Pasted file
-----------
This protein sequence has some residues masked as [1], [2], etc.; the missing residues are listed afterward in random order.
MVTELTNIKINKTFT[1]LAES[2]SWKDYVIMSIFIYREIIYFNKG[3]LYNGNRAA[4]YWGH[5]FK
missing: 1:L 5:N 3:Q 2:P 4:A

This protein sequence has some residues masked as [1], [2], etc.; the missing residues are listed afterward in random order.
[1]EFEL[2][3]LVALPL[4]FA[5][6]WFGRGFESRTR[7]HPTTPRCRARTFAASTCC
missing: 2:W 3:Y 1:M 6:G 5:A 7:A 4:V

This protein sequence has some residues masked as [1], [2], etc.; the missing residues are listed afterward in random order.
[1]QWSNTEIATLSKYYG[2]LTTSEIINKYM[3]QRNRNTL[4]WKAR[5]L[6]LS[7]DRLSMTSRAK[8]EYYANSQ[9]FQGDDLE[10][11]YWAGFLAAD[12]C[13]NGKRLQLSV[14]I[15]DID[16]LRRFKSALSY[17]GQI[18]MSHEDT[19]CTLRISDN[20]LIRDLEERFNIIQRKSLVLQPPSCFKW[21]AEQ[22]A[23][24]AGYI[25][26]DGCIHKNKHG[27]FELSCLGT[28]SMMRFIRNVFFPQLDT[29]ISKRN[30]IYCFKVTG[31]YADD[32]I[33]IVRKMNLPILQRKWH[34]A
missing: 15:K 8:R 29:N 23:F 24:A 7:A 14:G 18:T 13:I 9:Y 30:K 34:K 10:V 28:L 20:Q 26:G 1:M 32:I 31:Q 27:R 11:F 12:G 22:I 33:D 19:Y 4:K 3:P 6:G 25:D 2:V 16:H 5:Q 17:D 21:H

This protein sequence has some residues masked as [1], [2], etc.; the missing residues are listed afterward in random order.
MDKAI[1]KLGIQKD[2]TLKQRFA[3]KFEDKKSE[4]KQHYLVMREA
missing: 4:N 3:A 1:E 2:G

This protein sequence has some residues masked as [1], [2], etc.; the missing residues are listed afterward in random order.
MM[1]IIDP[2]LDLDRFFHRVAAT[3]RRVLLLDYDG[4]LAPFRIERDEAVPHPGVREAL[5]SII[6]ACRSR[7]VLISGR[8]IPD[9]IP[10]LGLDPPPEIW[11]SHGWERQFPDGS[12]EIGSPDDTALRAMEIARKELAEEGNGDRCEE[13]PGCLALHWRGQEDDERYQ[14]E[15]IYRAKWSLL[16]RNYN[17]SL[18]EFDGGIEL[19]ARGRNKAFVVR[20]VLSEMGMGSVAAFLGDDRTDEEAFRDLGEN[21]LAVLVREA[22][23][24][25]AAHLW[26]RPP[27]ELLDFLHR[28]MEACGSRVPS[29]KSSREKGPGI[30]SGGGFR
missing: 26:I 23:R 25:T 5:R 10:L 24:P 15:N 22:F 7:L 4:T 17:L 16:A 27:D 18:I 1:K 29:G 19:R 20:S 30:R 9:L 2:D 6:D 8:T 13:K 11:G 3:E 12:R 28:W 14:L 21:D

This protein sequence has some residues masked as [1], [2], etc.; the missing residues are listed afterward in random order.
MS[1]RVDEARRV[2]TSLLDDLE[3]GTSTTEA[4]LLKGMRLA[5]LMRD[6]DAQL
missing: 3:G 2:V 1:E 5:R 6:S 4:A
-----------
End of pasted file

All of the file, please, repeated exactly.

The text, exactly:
This protein sequence has some residues masked as [1], [2], etc.; the missing residues are listed afterward in random order.
MVTELTNIKINKTFT[1]LAES[2]SWKDYVIMSIFIYREIIYFNKG[3]LYNGNRAA[4]YWGH[5]FK
missing: 1:L 5:N 3:Q 2:P 4:A

This protein sequence has some residues masked as [1], [2], etc.; the missing residues are listed afterward in random order.
[1]EFEL[2][3]LVALPL[4]FA[5][6]WFGRGFESRTR[7]HPTTPRCRARTFAASTCC
missing: 2:W 3:Y 1:M 6:G 5:A 7:A 4:V

This protein sequence has some residues masked as [1], [2], etc.; the missing residues are listed afterward in random order.
[1]QWSNTEIATLSKYYG[2]LTTSEIINKYM[3]QRNRNTL[4]WKAR[5]L[6]LS[7]DRLSMTSRAK[8]EYYANSQ[9]FQGDDLE[10][11]YWAGFLAAD[12]C[13]NGKRLQLSV[14]I[15]DID[16]LRRFKSALSY[17]GQI[18]MSHEDT[19]CTLRISDN[20]LIRDLEERFNIIQRKSLVLQPPSCFKW[21]AEQ[22]A[23][24]AGYI[25][26]DGCIHKNKHG[27]FELSCLGT[28]SMMRFIRNVFFPQLDT[29]ISKRN[30]IYCFKVTG[31]YADD[32]I[33]IVRKMNLPILQRKWH[34]A
missing: 15:K 8:R 29:N 23:F 24:A 7:A 14:G 18:T 13:I 9:Y 30:K 34:K 10:V 28:L 20:Q 26:G 1:M 32:I 31:Q 27:R 11:F 12:G 22:I 33:D 19:Y 4:K 3:P 6:G 25:D 2:V 16:H 5:Q 17:D 21:H

This protein sequence has some residues masked as [1], [2], etc.; the missing residues are listed afterward in random order.
MDKAI[1]KLGIQKD[2]TLKQRFA[3]KFEDKKSE[4]KQHYLVMREA
missing: 4:N 3:A 1:E 2:G

This protein sequence has some residues masked as [1], [2], etc.; the missing residues are listed afterward in random order.
MM[1]IIDP[2]LDLDRFFHRVAAT[3]RRVLLLDYDG[4]LAPFRIERDEAVPHPGVREAL[5]SII[6]ACRSR[7]VLISGR[8]IPD[9]IP[10]LGLDPPPEIW[11]SHGWERQFPDGS[12]EIGSPDDTALRAMEIARKELAEEGNGDRCEE[13]PGCLALHWRGQEDDERYQ[14]E[15]IYRAKWSLL[16]RNYN[17]SL[18]EFDGGIEL[19]ARGRNKAFVVR[20]VLSEMGMGSVAAFLGDDRTDEEAFRDLGEN[21]LAVLVREA[22][23][24][25]AAHLW[26]RPP[27]ELLDFLHR[28]MEACGSRVPS[29]KSSREKGPGI[30]SGGGFR
missing: 26:I 23:R 25:T 5:R 10:L 24:P 15:N 22:F 7:L 4:T 17:L 16:A 27:D 18:I 1:K 29:G 19:R 20:S 30:R 9:L 2:D 6:D 8:T 13:K 11:G 3:E 12:R 28:W 14:L 21:D

This protein sequence has some residues masked as [1], [2], etc.; the missing residues are listed afterward in random order.
MS[1]RVDEARRV[2]TSLLDDLE[3]GTSTTEA[4]LLKGMRLA[5]LMRD[6]DAQL
missing: 3:G 2:V 1:E 5:R 6:S 4:A